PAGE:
A book releasing next week called The History Of The Future by Blake Harris tells the founding story of Oculus based on hundreds of interviews as well as thousands of documents collected by Harris over several years.
A statement we received from Facebook yesterday attributed to co-founder and Head of VR Product Nate Mitchell claims the “book’s dramatization of our history is not always consistent with what happened, and some of the stories are definitely not reflective of our real relationships.”
We read a draft of the book and are refraining reporting certain claims until we verify information or until we read the finished edition. Some portions of the book, however, reference emails sent years ago that are said to originate from people like Facebook CEO Mark Zuckerberg and Oculus CTO John Carmack.
I got to review the first half of this book early on, before the breakdown between the author and FB comms. The things I had first hand knowledge of were accurately reported, and I learned a bunch of stuff that happened outside my view.
— John Carmack (@ID_AA_Carmack) February 14, 2019
One such email from Zuckerberg was the subject of a TechCrunch story yesterday, printed with the note they had “not independently verified the contents” of the email.
Another email dated February 16, 2015, is said by Harris to be written by long-time Oculus CTO John Carmack. The timing of the email places it at an important moment in the development of the current VR industry.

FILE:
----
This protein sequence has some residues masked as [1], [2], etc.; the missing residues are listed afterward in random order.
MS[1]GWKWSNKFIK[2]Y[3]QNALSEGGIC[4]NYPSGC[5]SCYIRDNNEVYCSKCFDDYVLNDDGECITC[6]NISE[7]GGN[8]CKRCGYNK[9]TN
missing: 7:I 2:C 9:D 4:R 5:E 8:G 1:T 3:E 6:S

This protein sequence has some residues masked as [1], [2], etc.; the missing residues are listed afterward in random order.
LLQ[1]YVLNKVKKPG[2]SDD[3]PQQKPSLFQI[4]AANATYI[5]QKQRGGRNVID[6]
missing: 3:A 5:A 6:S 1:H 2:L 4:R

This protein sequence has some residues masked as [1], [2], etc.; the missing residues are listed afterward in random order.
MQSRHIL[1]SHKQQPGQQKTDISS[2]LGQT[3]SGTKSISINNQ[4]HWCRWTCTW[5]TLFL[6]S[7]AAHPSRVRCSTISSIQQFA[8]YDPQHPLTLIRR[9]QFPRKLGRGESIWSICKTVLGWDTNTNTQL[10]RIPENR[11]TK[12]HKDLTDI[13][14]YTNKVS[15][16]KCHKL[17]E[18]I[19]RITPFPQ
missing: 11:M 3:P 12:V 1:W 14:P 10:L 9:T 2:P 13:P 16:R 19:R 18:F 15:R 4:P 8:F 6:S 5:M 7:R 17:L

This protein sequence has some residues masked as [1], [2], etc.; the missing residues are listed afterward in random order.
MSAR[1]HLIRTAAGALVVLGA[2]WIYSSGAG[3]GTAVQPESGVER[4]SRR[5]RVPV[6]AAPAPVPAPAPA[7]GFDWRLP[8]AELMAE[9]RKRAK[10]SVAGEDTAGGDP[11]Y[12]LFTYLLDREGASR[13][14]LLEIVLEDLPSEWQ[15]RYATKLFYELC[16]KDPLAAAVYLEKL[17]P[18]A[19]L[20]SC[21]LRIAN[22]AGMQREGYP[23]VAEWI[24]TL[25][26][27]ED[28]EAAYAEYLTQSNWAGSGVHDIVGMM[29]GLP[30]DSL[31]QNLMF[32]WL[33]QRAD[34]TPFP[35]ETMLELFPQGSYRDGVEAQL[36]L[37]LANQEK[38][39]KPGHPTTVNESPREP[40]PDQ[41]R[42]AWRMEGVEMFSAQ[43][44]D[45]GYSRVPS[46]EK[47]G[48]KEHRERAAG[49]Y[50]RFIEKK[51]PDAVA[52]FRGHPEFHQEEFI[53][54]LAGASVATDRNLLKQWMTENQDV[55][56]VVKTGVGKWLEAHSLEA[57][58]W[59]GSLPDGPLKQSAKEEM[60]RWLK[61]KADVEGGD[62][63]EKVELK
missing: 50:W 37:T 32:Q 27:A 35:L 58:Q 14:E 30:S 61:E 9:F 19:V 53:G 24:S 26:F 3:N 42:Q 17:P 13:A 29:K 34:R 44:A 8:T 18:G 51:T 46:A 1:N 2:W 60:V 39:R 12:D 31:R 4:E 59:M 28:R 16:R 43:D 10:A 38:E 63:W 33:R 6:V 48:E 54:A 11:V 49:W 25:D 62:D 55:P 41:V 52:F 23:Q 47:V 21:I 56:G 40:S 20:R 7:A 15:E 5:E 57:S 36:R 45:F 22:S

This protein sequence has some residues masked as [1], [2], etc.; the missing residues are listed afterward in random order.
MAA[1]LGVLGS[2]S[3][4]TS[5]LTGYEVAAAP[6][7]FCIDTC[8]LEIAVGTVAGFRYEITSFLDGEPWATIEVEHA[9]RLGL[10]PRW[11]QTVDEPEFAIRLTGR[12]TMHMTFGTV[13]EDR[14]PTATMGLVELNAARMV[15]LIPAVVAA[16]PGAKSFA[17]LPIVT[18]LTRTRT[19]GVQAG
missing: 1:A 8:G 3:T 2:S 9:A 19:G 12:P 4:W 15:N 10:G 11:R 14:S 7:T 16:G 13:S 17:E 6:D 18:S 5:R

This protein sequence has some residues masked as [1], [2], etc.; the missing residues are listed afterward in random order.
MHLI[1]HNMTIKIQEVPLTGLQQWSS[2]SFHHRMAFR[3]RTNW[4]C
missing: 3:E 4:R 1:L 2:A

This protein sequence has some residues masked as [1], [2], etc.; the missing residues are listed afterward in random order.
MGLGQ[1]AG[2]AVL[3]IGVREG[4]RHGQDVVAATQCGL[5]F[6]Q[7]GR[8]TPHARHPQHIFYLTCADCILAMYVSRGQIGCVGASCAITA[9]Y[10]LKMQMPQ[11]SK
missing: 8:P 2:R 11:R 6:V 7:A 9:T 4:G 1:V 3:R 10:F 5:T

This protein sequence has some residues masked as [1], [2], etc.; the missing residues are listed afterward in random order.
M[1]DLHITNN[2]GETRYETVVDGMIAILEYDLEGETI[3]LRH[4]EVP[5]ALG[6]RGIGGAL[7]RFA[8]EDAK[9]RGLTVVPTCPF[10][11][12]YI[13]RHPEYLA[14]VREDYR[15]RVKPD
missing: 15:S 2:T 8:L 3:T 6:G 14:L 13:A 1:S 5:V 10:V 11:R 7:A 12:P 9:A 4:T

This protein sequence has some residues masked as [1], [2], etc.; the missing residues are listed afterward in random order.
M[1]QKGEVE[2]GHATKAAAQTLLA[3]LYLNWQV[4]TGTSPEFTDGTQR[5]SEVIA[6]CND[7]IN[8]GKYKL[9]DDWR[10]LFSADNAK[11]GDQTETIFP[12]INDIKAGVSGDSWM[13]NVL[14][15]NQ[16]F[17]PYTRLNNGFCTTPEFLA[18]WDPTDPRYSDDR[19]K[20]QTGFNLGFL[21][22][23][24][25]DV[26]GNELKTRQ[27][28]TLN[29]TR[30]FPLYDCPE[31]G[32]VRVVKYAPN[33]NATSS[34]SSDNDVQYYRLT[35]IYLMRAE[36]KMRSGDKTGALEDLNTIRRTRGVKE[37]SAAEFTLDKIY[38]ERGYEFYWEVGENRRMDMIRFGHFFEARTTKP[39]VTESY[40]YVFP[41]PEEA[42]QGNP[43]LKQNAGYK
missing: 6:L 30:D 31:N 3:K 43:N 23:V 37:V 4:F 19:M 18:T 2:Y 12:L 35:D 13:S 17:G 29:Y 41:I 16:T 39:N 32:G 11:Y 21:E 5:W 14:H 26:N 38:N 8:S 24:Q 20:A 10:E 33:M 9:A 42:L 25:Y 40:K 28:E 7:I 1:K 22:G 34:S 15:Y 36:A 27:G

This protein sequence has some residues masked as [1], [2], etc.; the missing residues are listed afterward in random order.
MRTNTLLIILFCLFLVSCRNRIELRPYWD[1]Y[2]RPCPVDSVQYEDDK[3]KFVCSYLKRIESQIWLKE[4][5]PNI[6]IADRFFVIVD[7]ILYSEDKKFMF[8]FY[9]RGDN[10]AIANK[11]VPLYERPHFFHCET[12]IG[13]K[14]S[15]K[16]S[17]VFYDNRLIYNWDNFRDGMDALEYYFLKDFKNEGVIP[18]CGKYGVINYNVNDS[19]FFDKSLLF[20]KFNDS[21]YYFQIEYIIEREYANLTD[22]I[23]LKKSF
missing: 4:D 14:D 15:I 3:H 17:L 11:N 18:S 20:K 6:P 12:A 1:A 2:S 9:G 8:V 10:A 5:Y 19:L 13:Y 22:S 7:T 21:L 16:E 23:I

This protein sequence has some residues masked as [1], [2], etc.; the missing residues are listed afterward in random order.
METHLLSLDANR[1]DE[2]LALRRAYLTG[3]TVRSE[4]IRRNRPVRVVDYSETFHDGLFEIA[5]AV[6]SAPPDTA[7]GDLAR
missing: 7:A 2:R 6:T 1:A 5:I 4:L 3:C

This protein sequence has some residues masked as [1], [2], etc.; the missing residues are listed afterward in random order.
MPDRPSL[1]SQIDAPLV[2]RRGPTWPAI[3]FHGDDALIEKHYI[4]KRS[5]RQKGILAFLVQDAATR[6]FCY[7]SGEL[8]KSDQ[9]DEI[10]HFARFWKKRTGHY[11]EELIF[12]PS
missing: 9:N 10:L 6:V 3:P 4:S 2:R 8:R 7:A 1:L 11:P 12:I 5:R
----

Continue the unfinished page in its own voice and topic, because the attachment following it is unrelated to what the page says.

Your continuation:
Oculus in 2015
Oculus had already shipped its second Rift PC VR development kit as well as an “Innovator Edition” for the Gear VR phone-powered headset. The company was preparing to reveal the first consumer version of the Oculus Rift in June, even though the VR teams were still more than a year away from shipping the device. The VR teams were also more than a year and a half from shipping the Touch controllers for Rift.
Meanwhile, HTC had yet to publicly reveal its partnership with Valve to produce a competing device.
This is the context in which Carmack wrote the message, which we present below in its entirety as sent to us by Harris. Like TechCrunch, we have not independently verified the message contents. If the veracity of the below message is disputed by Carmack, we will delete the text and provide an explanation. We don’t think that will happen. Facebook declined to confirm the email.